Azaleas are a variety of rhododendrons. They have small leaves and can grow different colored flowers, depending on what kind of azaleas they are. Azaleas can be either evergreen or deciduous shrubs, but evergreen azaleas are more popular, especially in Tennessee. Tennessee consists of USDA hardiness zones 7 and 8, which are both conducive zones for growing most azaleas.
Select an azalea that is appropriate for your Tennessee climate. Gardeners in zone 7 (northern and mountainous areas) should select a hardy azalea such as Korean azaleas and gable hybrids. Gardeners in zone 8 can select any kind of azalea.
Prepare your planting site. Azaleas prefer well draining soil, so adding a couple inches of humus such as peat moss, rotted sawdust or compost to the soil bed will help your azaleas thrive. They can tolerate most pH levels (4.0-7.0), but prefer a pH between 5.0 and 5.5. If desired, you can test your soil with pH test strips available at most local nurseries and amend your soil with either lime (to raise pH) or sulfur (to lower pH).
Plant your azaleas. Dig a hole that is three times as wide and just as deep as the azalea’s current container. Take the azalea out of the container and set in the hole. Back-fill the soil, which should be amended from step 2 and tamp it down well to remove any voids in the soil.
Space azaleas depending on their kind. For example, crimson azaleas should be spaced about 2 feet from one another while encore azaleas should be spaced 4 feet from one another. If desired, you can plant azaleas closer together so it looks nicer for the first couple of years, and then transplant every other one at a later time.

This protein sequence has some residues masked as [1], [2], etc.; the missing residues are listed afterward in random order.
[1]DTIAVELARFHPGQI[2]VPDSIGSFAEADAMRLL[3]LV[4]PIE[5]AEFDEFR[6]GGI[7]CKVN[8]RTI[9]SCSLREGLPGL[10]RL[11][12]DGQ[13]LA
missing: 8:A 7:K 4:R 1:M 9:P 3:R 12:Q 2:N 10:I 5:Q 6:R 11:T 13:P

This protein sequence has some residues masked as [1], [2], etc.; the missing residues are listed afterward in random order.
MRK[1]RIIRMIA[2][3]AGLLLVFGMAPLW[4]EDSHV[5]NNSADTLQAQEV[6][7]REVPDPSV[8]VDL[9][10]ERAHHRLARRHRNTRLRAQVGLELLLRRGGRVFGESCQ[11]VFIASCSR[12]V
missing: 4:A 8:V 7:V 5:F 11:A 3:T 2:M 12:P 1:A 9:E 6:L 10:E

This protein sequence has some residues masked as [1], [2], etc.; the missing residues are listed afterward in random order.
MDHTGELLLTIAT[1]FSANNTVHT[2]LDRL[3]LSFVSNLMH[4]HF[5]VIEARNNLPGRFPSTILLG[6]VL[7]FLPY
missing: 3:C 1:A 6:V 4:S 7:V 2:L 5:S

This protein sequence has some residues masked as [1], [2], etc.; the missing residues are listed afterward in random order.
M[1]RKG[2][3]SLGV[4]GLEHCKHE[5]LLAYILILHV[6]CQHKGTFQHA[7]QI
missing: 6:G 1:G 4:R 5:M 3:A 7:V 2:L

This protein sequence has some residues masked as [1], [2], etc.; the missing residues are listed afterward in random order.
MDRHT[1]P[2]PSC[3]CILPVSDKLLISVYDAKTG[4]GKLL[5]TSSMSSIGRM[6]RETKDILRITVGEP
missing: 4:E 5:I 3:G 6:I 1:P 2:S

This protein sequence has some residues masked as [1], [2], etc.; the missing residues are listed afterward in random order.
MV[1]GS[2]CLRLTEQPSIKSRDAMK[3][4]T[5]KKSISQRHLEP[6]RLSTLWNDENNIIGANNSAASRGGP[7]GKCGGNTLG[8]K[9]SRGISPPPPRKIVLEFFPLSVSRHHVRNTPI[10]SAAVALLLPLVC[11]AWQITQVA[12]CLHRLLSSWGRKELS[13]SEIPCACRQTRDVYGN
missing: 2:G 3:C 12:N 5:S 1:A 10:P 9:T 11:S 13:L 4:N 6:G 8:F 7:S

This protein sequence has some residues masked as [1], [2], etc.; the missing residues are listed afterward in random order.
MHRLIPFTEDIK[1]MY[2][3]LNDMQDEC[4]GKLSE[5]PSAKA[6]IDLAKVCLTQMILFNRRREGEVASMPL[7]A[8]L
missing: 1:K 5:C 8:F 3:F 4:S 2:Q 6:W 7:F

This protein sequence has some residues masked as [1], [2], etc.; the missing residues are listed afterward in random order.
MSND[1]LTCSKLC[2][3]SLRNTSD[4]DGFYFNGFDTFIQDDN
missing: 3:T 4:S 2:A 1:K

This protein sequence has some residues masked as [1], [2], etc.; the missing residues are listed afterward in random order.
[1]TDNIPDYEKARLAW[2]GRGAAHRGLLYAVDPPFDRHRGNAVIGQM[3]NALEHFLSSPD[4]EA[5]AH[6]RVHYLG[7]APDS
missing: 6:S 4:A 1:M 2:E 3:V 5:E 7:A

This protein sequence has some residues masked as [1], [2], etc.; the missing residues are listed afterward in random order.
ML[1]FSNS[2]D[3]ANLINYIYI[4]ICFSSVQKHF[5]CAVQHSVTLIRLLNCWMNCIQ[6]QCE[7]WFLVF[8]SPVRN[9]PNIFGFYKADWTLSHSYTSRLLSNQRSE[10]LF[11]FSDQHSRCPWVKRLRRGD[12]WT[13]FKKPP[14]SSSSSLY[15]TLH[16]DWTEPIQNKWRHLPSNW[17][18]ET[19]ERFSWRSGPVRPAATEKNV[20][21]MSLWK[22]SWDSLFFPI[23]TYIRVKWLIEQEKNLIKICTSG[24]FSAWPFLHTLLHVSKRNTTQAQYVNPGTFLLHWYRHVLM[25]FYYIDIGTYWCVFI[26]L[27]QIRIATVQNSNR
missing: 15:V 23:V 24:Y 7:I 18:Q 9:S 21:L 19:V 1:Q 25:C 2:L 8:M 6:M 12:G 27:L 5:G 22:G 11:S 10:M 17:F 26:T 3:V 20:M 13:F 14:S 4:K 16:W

Mulch your azaleas. In Tennessee, where summers can get extremely hot, especially in zone 8, and winters can be quite cold, especially in zone 7, mulch is great for insulation to keep soil temperature more consistent all year long. It also helps retain moisture and as it decomposes, it adds rich organic matter into the soil. Mulch about 3 inches of organic matter such as bark, peat moss or pine needles.
Fertilize your newly planted azaleas applying about 1 tablespoon per plant of a fertilizer labeled 12-6-6. Water your plants well after fertilizing.
Things You Will Need
- pH testing strips
- Lime or sulfur
- Identify Rhododendron Species
- The Best Flowering Shrub for South Carolina
- Bushes That Grow 10 Feet Tall
- Grow Climbing Azaleas
- Grow Azaleas in Florida
- Repot Azaleas
- Rejuvenate Old Azaleas
- When Do I Plant Azaleas Outdoors?
- When to Fertilize Azaleas
- Azaleas in the Winter
- Raise Hydrangeas in Ohio
- What is the Scientific Name of Azaleas?